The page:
Dissertation/Thesis Abstract

Factors and Processes Underlying Increases of Relational Coordination in Task-Coordinating Groups
by Best, Jim, Ph.D., Saybrook University, 2017, 181; 10688757
Abstract (Summary)

Relational capacity within cross-functional groups is increasingly understood to mediate a variety of performance outcomes. Relational coordination, a specific measure and theory of organizational performance in interdependent cross-functional groups with integrated tasks, has been associated with better performance outcomes especially under conditions of uncertainty and time pressure (Gittell, 2016). Understanding underlying factors and processes that contribute to increased relational coordination in terms of opportunity tension (Lichtenstein, 2014), focus theory (Feld, 1981), and positive organizational scholarship (Dutton & Ragins, 2007) from a multilevel research perspective (Kozlowski & Klein, 2000) may extend the theory and offers the possibility of designing more effective change interventions.

This single exploratory case study focused on a hospital Intensive Care Unit (ICU) that had demonstrated increased relational coordination as a result of change interventions. Case study method was suited to this “how” and “why” research question. During a single week, 15 ICU participants were interviewed on-site. Video interviews of 8 consultants, expert in relational coordination interventions from a variety of settings, situated the case in a larger context.

Transcripts were coded producing 35 descriptors that were ranked by frequency. The following 5 analytic categories of significant factors and processes emerged: (a) opportunity tension, (b) relational factors, (c) sensemaking, (d) focal activity, and (e) contextual factors. Additionally, 2 emergent themes developed: (a) factors and processes are causally linked in a mesh of interdependency, and (b) occur at multiple levels and multiple scales.

The major contribution of this study was an interoperability model of the 5 analytic categories of factors as a multilevel causal mesh to increase relational coordination. Contextual factors help create the container for focal activities that build relationships and the safety for continuous learning and sensemaking. At every point in the process, opportunity tension stimulated action. The analytic category model led to 22 recommendations that inform future change intervention designs. More specific research into each of the 5 analytic categories is needed to validate the findings and increase the resolution of how the factors are involved in the processes. Exciting future directions include leveraging positive organizational scholarship and harvesting relational coordination field practices to deepen theory.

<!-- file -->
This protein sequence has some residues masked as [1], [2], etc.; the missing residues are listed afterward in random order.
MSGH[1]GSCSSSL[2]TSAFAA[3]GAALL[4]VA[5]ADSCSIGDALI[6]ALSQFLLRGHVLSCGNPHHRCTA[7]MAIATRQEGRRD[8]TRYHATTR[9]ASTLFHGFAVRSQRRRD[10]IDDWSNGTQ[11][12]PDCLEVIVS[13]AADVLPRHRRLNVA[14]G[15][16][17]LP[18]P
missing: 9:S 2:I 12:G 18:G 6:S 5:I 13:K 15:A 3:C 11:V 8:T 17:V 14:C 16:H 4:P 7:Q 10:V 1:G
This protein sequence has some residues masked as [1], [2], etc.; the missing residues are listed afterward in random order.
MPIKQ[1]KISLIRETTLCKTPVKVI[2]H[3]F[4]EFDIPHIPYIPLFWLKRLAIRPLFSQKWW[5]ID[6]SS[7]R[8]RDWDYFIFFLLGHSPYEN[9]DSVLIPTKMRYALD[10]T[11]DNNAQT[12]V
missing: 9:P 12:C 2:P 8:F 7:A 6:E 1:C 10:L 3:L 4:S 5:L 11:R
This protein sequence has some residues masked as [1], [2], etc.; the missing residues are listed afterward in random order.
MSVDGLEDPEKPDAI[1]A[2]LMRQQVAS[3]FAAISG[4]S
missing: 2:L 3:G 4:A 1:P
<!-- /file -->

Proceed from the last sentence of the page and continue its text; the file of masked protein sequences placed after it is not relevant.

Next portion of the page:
Indexing (document details)
Advisor: Metcalf, Gary
Commitee: Laszlo, Kathia, Lichtenstein, Benyamin
School: Saybrook University
Department: Organizational Systems
School Location: United States -- California
Source: DAI-A 79/08(E), Dissertation Abstracts International
Source Type: DISSERTATION
Subjects: Social psychology, Organization Theory, Organizational behavior
Keywords: Focus theory, Multilevel research, Opportunity tension, Positive organizational scholarship, Relational coordination
Publication Number: 10688757
ISBN: 9780355677423
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